Q&A with Debra Still

As we begin Women’s History Month, we are honored that Pulte Financial Services’ very own President and CEO, Debra Still, has been identified by U.S. Mortgage Insurers as a top female leader in the housing and finance industry! Read the full Q&A feature with Deb here below:

What piece of advice has stuck with you most and helped you become a leader in the housing finance space?

Two pieces of advice have made meaningful marks on my career and my leadership. The first was early on when I was a production manager overseeing mortgage branches in the southern region of the country. A competitor hired away an entire branch. I was devastated and thought my career was over. A wise person advised me, “It’s not the problem that will define you, it’s how you manage through it.” This motivated me to focus not on what had happened, but on moving forward. I have used this advice multiple times in my career in demanding situations and challenging environments.

I received another invaluable piece of advice when I moved into the role of President and CEO of Pulte Mortgage. I had been the COO for seven years prior, and my first instinct was to continue “business as usual.” I was counseled by a colleague that in taking that approach, I would be wasting an enormous opportunity. Instead, I should dedicate time to deciding what I wanted my “leadership brand” to represent, as well as what strategy and culture I envisioned for our team. After much thought, I created my leadership platform and aspirations. I was able to clearly verbalize my passion for our industry, the importance of understanding the entire real estate finance landscape and how to thrive in it and paint a vibrant vision for the strategy and future of our company.

What’s your message for young women in the housing finance industry who seek a long and successful career?

Be intentional in building your leadership brand. Throughout my 45 years in real estate finance, I have always considered my career a “work in progress” that constantly requires cultivating knowledge, expertise, and experiences along the way. That takes time and patience. I believe future success begins with doing your absolute best in your current job and being objective as to whether you are getting measurable business results. Never be defensive about constructive feedback; take it as an opportunity to learn. Be curious and creative about new ways to contribute to your organization. Leadership is not a job; it is an attribute that, at its best, results in healthy relationships, collaboration, and trust. Begin by leading now. Engage and be visible even if it takes you out of your comfort zone. Whether it’s a position, a stretch assignment, or a new experience, don’t be afraid to take some risk along the way. More than anything else, accept that your career development is yours to own and believe that the possibilities are endless.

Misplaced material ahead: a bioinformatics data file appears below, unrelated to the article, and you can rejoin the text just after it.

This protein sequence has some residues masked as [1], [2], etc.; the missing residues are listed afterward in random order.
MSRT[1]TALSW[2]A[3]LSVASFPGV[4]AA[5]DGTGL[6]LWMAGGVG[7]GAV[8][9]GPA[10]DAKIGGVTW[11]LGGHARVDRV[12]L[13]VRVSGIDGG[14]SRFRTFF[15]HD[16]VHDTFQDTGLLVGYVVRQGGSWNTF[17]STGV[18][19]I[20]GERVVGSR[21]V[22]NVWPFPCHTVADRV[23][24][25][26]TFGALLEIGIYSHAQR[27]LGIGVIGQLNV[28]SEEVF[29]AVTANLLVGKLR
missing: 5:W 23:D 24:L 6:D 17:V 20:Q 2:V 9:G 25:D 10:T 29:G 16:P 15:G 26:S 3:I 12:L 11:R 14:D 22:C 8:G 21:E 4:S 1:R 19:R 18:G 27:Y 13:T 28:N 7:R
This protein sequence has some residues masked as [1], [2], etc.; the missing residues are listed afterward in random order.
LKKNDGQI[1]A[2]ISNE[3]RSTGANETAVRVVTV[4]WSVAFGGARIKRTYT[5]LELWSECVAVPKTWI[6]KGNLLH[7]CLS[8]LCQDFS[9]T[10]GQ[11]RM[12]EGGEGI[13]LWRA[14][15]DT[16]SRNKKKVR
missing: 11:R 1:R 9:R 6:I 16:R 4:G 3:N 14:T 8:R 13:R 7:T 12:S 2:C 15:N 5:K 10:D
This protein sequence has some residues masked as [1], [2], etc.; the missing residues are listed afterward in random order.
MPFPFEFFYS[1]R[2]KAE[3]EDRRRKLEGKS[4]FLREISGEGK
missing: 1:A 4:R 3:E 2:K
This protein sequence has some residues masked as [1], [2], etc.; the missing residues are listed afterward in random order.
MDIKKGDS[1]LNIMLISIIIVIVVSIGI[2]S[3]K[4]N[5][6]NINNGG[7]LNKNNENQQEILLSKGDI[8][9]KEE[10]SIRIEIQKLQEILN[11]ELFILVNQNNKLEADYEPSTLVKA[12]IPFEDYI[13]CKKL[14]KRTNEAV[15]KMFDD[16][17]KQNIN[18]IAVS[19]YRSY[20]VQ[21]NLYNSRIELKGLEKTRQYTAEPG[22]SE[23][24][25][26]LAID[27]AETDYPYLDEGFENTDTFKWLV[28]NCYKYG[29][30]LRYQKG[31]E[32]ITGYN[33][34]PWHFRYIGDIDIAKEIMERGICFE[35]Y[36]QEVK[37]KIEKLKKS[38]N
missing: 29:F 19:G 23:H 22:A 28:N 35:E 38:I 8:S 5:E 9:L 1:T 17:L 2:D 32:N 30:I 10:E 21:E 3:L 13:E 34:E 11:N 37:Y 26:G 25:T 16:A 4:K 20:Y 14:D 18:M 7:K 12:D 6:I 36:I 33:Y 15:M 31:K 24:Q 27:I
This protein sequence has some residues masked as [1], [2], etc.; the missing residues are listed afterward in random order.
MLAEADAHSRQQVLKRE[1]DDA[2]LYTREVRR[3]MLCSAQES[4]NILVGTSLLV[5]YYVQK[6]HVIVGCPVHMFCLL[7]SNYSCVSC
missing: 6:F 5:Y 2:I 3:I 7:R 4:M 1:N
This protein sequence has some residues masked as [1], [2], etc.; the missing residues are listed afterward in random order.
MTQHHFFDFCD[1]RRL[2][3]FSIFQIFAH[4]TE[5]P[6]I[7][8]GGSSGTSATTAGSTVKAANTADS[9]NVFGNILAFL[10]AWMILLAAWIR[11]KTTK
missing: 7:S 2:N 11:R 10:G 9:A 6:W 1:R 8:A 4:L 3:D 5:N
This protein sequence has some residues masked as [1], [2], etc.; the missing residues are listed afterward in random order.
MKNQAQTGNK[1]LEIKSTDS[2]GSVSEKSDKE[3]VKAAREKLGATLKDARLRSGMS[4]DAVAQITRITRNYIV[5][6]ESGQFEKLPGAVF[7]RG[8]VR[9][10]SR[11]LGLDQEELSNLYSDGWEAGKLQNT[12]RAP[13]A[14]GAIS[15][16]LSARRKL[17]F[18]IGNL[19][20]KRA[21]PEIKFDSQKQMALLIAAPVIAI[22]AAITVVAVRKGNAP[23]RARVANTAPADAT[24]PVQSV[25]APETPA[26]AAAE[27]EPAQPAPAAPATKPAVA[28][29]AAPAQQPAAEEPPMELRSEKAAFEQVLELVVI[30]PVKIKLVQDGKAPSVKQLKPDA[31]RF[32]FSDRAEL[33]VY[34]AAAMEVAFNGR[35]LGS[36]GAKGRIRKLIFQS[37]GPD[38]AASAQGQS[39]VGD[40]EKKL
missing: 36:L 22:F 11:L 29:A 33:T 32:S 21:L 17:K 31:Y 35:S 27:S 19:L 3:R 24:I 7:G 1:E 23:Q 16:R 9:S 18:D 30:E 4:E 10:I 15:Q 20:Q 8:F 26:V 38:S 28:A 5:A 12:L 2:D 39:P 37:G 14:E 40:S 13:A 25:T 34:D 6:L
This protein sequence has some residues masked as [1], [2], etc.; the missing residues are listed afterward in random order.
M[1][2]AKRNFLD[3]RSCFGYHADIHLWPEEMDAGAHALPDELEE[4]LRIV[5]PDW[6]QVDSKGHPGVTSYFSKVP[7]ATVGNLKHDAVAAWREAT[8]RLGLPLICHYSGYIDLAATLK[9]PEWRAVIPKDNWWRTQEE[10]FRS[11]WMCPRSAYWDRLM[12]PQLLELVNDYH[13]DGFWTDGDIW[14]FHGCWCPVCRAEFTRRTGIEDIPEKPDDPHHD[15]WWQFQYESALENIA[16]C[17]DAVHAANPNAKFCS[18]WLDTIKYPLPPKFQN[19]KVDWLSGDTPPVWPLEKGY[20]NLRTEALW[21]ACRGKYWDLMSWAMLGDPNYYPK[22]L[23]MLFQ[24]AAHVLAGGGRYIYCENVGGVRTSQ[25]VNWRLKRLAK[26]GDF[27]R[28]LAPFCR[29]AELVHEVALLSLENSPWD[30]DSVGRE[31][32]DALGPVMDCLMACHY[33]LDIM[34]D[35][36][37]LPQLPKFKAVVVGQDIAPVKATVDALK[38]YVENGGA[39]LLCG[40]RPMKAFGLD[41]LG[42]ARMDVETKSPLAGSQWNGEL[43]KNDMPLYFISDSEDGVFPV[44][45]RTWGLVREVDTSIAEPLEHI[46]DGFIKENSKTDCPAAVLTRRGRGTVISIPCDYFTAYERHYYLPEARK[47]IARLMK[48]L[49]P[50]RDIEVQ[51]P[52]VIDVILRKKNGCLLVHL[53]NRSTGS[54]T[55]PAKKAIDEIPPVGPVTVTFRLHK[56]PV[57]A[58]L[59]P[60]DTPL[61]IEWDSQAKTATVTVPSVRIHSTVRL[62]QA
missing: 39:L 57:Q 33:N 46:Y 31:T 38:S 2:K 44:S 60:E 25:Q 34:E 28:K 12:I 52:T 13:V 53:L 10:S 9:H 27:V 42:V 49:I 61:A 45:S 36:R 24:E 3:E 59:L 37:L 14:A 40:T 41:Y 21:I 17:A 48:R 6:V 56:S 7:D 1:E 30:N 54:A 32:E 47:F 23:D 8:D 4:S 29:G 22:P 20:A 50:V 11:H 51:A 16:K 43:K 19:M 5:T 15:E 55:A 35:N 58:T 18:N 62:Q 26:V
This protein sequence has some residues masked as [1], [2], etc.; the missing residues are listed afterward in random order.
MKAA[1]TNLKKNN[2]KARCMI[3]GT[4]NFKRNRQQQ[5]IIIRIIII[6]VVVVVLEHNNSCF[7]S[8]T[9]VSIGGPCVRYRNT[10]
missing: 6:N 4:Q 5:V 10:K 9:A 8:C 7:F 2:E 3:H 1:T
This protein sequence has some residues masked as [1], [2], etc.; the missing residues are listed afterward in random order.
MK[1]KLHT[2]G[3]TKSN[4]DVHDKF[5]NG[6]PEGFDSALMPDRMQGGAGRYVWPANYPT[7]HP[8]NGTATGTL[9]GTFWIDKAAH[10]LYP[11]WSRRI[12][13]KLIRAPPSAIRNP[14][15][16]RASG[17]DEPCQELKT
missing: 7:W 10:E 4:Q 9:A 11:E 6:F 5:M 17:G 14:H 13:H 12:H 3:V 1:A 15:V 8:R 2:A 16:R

“Since any sustainable change begins with strategy, and strategy begins at the top, we can certainly recognize the important ways women contribute and lead.”

We have seen a surge in the number of mortgage companies owned by women. What do you think women leadership brings to the table for the mortgage industry?

It is encouraging that our industry now has more companies owned by women and many more women in senior leadership roles including an increasing number of women CEOs. I am also continually impressed by the self-confidence of my female colleagues and their growing engagement at industry gatherings. I would include among women’s leadership strengths, leading with empathy, being good listeners, fostering collaboration, being inclusive, and valuing people over process. Since any sustainable change begins with strategy, and strategy begins at the top, we can certainly recognize the important ways women contribute and lead.

With women becoming an increasing share of the home purchase market, how do you think the housing industry can best respond to meet these borrowers’ homebuying needs?

It is indeed exciting to see the increasing demographics of women purchasing or owning their own homes. The National Association of Realtors reported single women made up 22% of homebuyers in 2020, compared to 9% for single men. But there are still disparities. For example, men achieve better economic results in negotiation than women according to studies. This assumably would apply to negotiation in the homebuying process. Such a gap indicates our industry needs to further increase opportunities for homebuyer education and counseling as well as increasing the diversity and gender of its workforce.

Originally published by U.S. Mortgage Insurers on March 30, 2022